Cover-Up in Calabria - Waste Disposal and the Mafia
The 'Ndrangheta is an organized crime group active in Calabria in southern Italy. One of its main sources of income is illegal toxic waste disposal. The discovery of 60 tons of hospital waste in 1989 was the first in a series of toxic waste scandals in the region. Meanwhile investigators are determined to destroy the corrupt network, in which companies elsewhere in Europe are also embroiled.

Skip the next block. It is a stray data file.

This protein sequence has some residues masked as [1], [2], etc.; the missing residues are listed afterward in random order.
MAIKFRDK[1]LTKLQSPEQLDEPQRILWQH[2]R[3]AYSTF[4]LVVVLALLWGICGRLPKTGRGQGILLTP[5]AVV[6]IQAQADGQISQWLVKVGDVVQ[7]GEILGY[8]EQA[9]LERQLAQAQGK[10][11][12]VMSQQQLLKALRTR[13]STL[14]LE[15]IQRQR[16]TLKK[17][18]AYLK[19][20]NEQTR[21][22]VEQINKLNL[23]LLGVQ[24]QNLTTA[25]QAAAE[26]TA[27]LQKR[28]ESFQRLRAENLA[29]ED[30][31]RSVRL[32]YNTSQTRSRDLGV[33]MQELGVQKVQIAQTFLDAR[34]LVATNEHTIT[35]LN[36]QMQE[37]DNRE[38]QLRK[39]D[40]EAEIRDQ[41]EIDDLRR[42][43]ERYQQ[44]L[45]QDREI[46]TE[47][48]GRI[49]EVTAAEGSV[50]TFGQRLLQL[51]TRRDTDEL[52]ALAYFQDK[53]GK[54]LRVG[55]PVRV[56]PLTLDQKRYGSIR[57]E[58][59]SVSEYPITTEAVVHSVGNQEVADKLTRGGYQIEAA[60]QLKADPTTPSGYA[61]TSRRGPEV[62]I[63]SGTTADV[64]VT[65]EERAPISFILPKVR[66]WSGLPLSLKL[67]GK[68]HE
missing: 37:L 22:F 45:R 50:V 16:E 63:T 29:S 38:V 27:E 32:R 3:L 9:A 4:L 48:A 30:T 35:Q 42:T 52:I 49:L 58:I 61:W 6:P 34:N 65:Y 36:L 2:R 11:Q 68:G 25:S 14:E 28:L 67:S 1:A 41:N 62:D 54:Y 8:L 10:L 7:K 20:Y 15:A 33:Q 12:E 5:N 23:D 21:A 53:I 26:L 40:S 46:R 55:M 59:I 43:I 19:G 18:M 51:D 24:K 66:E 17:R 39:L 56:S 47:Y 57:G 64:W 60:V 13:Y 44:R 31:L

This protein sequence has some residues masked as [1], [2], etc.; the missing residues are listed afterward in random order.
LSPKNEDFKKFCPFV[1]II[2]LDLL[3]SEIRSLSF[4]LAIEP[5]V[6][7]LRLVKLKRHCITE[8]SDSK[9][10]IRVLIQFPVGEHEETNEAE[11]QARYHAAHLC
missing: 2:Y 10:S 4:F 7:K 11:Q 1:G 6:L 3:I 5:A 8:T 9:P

In early October 2017 the investigators in Reggio Calabria made the headlines again with their 'Metauros' operation. They set their sights on members of powerful 'Ndrangheta clans, high-ranking officials and important businesses. This operation wasn't about drugs or arms; it was about unfair competition, blackmail and corruption in the area of waste and sewage disposal - channels through which the Calabrian mafia bosses gain access to municipal administrations and political offices. European businesses such as French waste and water company Veolia are also affected by the investigations; until 2013 it ran the only waste-incineration plant in Calabria. Another company involved is MCT, the terminal operator at the Calabrian port of Gioia Tauro - one of the most important shipping container hubs in the Mediterranean. MCT is part of the German-Italian Eurogate-Contship group. The 'Ndrangheta has been operating internationally for decades, making an estimated €50+ billion every year. In Germany investigators are aware of the presence of active mafiosi in all the major sectors of the economy who seem to largely go unchallenged. The Federal Ministry of the Interior gave the following response to a Green Party question in June 2017: "The government is aware of the phenomenon of illegal waste disposal committed by groups of Italian organized crime. No investigations have been conducted in Germany to date on this front." The illegal trade in waste is now a business area with a long history. Many see 1989 as the effective beginning of Calabrian toxic waste scandals. By chance 60 tons of hospital waste were discovered in Santa Domenica Talao in the province of Cosenza; it was to be burned illegally in a company furnace. One year later a freight vessel, the Rosso, was stranded near the coastal town of Amantea. Large amounts of a potentially highly dangerous cargo were allegedly buried in the nearby Oliva Valley. Analyses there recorded toxic substances such as caesium-137 and an above-average rate of cancer cases and deaths. More than a hundred ships carrying toxic and radioactive materials are said to have been buried in the Mediterranean. Nevertheless the authorities have taken little action so far, despite environmental activists ringing the alarm bells for more than 20 years, warning that Calabria is deteriorating into "Europe's landfill". Instead, investigators have been neutralized and trials have been delayed. A film team spent two years looking for answers in Italy and Germany, talking to Investigators, experts, activists, informants, former mafiosi and the victims of this deadly business.